Aiming to Inspire
by Tim Froberg
When Kristin Armitage pulled back on an awkward-feeling bow and let an arrow fly for the first time as an 8-year-old, she didn’t discover her inner Robin Hood.
“It definitely did not come natural,” she said. “I was terrible at it.”
Armitage is terrific at it now. She competes in various local leagues, serves as a staff shooter for Trophy Hunters Supply in Seymour, hunts wildlife with a bow and arrow, and is a busy certified instructor who teaches archery to children and adults in Little Chute, Neenah, and Kimberly.
The sport taught to her as a child by her father, Duane, has become a hobby, passion, and way of life for the Appleton resident.
“It’s pretty much all I do,” said Armitage with a laugh.
Armitage competes in three winter and one summer archery league, shooting at stationary, moving, and 3-D targets. Her greatest thrill is passing her knowledge on to others, particularly children, by teaching them to shoot.
“It’s just so much fun,” said Armitage, a 2006 Fox Valley Lutheran graduate and a Neenah native who works as a customer experience coordinator for C-3 Corp in Oshkosh. “I don’t think I could teach anything else with nearly as much enthusiasm. If I had to teach a kid math, I’d be in trouble.
“But once you learn how to teach and go through the necessary steps, it becomes very easy to diagnose a problem and help them figure it out. It’s so rewarding when they hit that bull’s-eye – they’re so thrilled about it. Even when a kid hits the target for the first time, it’s a big thing to them. Their faces just light up and they want to do it again and again.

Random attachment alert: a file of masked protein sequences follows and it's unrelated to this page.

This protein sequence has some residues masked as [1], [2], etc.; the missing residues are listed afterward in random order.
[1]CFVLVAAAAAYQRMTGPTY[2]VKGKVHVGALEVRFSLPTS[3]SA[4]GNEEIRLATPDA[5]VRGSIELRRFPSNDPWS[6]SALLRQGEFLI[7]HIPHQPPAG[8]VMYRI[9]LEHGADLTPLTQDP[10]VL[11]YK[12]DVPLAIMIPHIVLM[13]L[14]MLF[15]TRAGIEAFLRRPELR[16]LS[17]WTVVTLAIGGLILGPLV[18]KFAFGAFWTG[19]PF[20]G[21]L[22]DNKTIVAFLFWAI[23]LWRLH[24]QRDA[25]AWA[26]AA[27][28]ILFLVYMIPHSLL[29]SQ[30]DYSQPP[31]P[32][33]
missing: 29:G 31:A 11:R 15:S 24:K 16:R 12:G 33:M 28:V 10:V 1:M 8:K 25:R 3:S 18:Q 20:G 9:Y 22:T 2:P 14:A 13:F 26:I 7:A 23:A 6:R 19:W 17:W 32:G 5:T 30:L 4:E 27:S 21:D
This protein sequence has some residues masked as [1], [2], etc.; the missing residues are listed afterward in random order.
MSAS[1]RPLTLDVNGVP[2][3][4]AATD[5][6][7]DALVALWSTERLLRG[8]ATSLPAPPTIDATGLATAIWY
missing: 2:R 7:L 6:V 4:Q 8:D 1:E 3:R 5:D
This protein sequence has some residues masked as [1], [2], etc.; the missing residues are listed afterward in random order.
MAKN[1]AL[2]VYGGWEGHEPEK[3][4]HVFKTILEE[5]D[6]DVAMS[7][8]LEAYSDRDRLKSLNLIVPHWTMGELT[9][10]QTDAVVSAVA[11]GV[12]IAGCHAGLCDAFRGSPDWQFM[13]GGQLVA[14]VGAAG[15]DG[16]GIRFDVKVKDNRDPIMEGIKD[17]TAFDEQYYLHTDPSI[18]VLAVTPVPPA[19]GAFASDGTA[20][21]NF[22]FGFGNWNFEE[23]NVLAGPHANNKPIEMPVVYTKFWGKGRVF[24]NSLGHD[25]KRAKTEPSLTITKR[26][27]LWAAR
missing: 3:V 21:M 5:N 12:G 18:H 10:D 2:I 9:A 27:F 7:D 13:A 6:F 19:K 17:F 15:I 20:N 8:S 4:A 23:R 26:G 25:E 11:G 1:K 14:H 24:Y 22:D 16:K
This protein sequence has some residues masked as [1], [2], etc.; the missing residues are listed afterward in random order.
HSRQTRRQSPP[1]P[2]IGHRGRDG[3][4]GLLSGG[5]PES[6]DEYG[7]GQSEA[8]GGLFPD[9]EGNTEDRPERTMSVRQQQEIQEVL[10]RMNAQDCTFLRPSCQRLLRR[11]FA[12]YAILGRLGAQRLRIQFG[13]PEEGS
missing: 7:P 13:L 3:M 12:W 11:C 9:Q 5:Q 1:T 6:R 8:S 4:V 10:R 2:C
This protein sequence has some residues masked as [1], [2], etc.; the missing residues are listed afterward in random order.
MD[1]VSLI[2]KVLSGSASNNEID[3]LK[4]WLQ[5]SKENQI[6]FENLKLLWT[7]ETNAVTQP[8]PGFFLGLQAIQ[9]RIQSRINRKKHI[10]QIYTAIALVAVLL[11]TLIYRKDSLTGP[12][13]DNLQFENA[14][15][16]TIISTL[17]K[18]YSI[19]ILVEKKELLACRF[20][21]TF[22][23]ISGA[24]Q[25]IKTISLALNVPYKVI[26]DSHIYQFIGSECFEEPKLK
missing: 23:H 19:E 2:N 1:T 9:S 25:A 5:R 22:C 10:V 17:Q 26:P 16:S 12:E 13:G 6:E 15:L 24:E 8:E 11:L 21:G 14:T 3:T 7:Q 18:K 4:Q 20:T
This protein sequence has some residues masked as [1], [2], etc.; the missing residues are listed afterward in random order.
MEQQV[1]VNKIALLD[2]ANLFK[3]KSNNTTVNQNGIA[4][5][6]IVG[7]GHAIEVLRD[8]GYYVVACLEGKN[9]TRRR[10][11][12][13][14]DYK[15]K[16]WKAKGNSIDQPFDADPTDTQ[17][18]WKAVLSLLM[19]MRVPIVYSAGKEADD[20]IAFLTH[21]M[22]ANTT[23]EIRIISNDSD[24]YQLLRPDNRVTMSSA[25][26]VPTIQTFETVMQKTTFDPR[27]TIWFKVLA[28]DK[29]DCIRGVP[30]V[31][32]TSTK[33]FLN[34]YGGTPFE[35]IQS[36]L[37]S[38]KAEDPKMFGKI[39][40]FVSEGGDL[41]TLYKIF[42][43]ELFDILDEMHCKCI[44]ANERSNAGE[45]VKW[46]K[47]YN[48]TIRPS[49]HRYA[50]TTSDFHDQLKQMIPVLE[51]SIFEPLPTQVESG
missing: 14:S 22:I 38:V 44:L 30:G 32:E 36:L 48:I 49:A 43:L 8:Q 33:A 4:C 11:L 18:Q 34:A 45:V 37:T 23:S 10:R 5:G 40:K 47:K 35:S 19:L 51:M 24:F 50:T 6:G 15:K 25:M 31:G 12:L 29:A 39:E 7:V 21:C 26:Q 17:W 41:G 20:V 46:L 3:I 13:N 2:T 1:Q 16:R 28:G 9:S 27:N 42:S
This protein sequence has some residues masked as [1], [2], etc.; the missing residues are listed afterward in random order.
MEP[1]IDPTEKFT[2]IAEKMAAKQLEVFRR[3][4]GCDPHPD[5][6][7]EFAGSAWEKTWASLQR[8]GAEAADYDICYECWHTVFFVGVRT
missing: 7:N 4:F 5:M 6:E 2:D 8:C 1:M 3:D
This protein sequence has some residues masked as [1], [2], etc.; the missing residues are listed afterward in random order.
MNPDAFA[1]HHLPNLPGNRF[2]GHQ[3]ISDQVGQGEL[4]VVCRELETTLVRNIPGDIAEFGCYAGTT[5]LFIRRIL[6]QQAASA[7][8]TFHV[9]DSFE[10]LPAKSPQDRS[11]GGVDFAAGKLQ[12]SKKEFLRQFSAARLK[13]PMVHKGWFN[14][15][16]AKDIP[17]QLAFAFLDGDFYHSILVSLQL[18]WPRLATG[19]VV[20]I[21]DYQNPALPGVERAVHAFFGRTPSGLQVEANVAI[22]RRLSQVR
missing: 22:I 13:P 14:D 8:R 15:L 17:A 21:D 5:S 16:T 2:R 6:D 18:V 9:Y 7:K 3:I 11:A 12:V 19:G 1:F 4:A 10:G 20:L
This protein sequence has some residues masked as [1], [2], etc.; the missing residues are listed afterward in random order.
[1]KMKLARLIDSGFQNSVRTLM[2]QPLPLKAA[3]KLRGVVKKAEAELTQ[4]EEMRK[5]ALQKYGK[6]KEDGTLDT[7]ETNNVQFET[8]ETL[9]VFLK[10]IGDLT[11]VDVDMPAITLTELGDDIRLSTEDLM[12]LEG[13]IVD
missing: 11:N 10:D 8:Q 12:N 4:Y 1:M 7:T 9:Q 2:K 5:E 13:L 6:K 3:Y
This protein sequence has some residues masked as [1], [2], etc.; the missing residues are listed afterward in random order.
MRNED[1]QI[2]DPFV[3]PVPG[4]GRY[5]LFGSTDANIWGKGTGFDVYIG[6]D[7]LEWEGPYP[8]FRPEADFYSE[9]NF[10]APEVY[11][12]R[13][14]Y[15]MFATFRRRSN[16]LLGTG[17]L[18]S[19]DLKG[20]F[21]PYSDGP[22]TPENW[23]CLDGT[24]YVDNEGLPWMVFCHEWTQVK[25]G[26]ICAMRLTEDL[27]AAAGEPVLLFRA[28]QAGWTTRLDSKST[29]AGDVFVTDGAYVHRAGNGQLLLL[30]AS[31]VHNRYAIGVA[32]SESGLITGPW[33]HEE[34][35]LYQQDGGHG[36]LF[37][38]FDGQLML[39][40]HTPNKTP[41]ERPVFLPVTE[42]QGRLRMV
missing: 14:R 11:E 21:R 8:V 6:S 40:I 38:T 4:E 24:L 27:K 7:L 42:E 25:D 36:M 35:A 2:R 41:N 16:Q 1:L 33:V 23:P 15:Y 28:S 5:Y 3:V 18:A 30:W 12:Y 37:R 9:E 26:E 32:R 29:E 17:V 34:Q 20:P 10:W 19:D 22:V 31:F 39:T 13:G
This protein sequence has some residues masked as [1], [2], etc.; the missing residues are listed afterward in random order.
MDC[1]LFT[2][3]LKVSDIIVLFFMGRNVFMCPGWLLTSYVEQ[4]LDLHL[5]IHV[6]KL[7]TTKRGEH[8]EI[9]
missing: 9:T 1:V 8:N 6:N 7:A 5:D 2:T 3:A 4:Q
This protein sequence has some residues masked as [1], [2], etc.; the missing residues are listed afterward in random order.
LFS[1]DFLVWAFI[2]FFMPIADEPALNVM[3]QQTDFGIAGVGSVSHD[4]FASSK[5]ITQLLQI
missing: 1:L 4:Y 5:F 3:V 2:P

“Once you get through the basics, it’s a challenge to figure out how to make that arrow land where you want it.”
When she’s not competing or teaching, Armitage enjoys bow hunting with her dad.
“Bowhunting is definitely more challenging than shooting at a target,” said Armitage. “When you’re hunting, there are so many more things involved and you have your heart in your throat at times. Learning how to manage that adrenalin and pull off a shot when you might be 20 feet up on a tree stand – that’s just another level (of archery) entirely.”
Armitage serves a co-president and director of the Twin City Rod and Gun Club Archery Division and does all she can to promote the sport.
“I think archery is the Fox Valley’s best-kept secret,” said Armitage. “Our numbers are shrinking and we’re trying to focus on the solution. With public outdoor ranges in many of our communities and a pro shop every 15 miles, archery is everywhere. You just have to know where to look. The best place to start is to sign up for group lessons within your community.
“One thing that people should know is that anyone can do it. You don’t have to go through years of struggle to learn how to do it. There’s a guy (Matt Stutzman) who set a world record for archery shooting and he doesn’t have arms. It’s just a matter of understanding how to do it and it’s so much fun. I’m willing to help anyone who wants to learn.”